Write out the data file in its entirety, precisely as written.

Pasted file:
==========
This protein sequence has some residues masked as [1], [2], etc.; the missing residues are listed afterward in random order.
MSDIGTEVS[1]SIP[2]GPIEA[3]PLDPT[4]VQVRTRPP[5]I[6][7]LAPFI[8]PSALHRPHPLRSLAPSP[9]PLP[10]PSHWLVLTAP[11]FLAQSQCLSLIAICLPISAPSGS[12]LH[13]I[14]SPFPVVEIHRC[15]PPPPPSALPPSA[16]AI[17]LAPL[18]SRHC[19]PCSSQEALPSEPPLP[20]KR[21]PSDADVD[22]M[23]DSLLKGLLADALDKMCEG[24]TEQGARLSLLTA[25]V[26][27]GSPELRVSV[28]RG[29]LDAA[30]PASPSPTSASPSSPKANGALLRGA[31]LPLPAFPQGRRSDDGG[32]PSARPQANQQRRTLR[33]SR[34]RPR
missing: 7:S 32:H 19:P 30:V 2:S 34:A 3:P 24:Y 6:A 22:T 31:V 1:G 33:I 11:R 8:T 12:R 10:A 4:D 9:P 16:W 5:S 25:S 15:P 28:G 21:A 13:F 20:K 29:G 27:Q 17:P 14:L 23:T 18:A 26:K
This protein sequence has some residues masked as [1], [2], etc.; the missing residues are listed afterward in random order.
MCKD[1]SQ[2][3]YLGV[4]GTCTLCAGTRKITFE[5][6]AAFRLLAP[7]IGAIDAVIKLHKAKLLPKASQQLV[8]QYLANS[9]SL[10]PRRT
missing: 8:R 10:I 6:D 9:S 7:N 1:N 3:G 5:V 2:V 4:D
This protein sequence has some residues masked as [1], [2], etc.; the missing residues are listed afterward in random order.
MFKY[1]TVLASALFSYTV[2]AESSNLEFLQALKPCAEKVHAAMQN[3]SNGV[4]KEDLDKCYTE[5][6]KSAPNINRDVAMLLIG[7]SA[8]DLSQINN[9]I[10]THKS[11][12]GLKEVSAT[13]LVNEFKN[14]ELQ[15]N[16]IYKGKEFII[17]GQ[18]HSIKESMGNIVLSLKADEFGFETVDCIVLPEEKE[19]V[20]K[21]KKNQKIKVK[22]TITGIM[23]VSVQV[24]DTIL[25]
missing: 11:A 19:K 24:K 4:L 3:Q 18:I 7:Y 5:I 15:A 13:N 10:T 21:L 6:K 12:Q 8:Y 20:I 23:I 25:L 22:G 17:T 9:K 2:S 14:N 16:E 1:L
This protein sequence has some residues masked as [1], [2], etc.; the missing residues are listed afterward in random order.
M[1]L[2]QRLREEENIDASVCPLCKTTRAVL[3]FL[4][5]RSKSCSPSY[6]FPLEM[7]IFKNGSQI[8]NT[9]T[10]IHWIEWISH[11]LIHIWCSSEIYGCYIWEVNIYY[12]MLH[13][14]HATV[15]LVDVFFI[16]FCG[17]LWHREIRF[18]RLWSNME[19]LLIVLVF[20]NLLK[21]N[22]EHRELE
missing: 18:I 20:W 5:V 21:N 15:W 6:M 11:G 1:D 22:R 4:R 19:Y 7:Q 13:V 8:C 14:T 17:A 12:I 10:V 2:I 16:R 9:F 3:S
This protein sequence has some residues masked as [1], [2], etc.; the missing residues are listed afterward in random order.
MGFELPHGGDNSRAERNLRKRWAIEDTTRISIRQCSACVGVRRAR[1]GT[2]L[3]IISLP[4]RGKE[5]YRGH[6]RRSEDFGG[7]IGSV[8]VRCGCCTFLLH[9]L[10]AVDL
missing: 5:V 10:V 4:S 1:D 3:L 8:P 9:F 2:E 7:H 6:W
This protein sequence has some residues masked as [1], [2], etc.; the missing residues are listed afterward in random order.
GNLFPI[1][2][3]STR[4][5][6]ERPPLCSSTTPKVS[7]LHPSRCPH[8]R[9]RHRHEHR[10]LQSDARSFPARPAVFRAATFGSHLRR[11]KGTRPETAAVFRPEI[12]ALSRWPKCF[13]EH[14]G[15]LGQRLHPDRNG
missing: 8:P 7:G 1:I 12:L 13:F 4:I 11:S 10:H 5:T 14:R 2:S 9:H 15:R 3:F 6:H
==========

This protein sequence has some residues masked as [1], [2], etc.; the missing residues are listed afterward in random order.
MSDIGTEVS[1]SIP[2]GPIEA[3]PLDPT[4]VQVRTRPP[5]I[6][7]LAPFI[8]PSALHRPHPLRSLAPSP[9]PLP[10]PSHWLVLTAP[11]FLAQSQCLSLIAICLPISAPSGS[12]LH[13]I[14]SPFPVVEIHRC[15]PPPPPSALPPSA[16]AI[17]LAPL[18]SRHC[19]PCSSQEALPSEPPLP[20]KR[21]PSDADVD[22]M[23]DSLLKGLLADALDKMCEG[24]TEQGARLSLLTA[25]V[26][27]GSPELRVSV[28]RG[29]LDAA[30]PASPSPTSASPSSPKANGALLRGA[31]LPLPAFPQGRRSDDGG[32]PSARPQANQQRRTLR[33]SR[34]RPR
missing: 7:S 32:H 19:P 30:V 2:S 34:A 3:P 24:Y 6:A 22:T 31:V 1:G 33:I 11:R 8:T 12:R 10:A 4:D 9:P 16:W 5:S 25:S 15:P 28:G 21:A 13:F 20:K 29:G 27:Q 17:P 14:L 23:T 18:A 26:K
This protein sequence has some residues masked as [1], [2], etc.; the missing residues are listed afterward in random order.
MCKD[1]SQ[2][3]YLGV[4]GTCTLCAGTRKITFE[5][6]AAFRLLAP[7]IGAIDAVIKLHKAKLLPKASQQLV[8]QYLANS[9]SL[10]PRRT
missing: 8:R 10:I 6:D 9:S 7:N 1:N 3:G 5:V 2:V 4:D
This protein sequence has some residues masked as [1], [2], etc.; the missing residues are listed afterward in random order.
MFKY[1]TVLASALFSYTV[2]AESSNLEFLQALKPCAEKVHAAMQN[3]SNGV[4]KEDLDKCYTE[5][6]KSAPNINRDVAMLLIG[7]SA[8]DLSQINN[9]I[10]THKS[11][12]GLKEVSAT[13]LVNEFKN[14]ELQ[15]N[16]IYKGKEFII[17]GQ[18]HSIKESMGNIVLSLKADEFGFETVDCIVLPEEKE[19]V[20]K[21]KKNQKIKVK[22]TITGIM[23]VSVQV[24]DTIL[25]
missing: 11:A 19:K 24:K 4:L 3:Q 18:I 7:Y 5:I 15:A 13:N 10:T 21:L 6:K 12:Q 8:Y 20:I 23:I 25:L 22:G 17:T 9:K 2:S 14:N 16:E 1:L
This protein sequence has some residues masked as [1], [2], etc.; the missing residues are listed afterward in random order.
M[1]L[2]QRLREEENIDASVCPLCKTTRAVL[3]FL[4][5]RSKSCSPSY[6]FPLEM[7]IFKNGSQI[8]NT[9]T[10]IHWIEWISH[11]LIHIWCSSEIYGCYIWEVNIYY[12]MLH[13][14]HATV[15]LVDVFFI[16]FCG[17]LWHREIRF[18]RLWSNME[19]LLIVLVF[20]NLLK[21]N[22]EHRELE
missing: 18:I 20:W 5:V 21:N 15:W 6:M 11:G 1:D 22:R 4:R 19:Y 7:Q 13:V 8:C 14:T 17:A 12:I 10:V 2:I 16:R 9:F 3:S
This protein sequence has some residues masked as [1], [2], etc.; the missing residues are listed afterward in random order.
MGFELPHGGDNSRAERNLRKRWAIEDTTRISIRQCSACVGVRRAR[1]GT[2]L[3]IISLP[4]RGKE[5]YRGH[6]RRSEDFGG[7]IGSV[8]VRCGCCTFLLH[9]L[10]AVDL
missing: 5:V 10:V 4:S 1:D 3:L 8:P 9:F 2:E 7:H 6:W
This protein sequence has some residues masked as [1], [2], etc.; the missing residues are listed afterward in random order.
GNLFPI[1][2][3]STR[4][5][6]ERPPLCSSTTPKVS[7]LHPSRCPH[8]R[9]RHRHEHR[10]LQSDARSFPARPAVFRAATFGSHLRR[11]KGTRPETAAVFRPEI[12]ALSRWPKCF[13]EH[14]G[15]LGQRLHPDRNG
missing: 8:P 7:G 1:I 12:L 13:F 4:I 11:S 10:H 5:T 14:R 2:S 9:H 15:R 3:F 6:H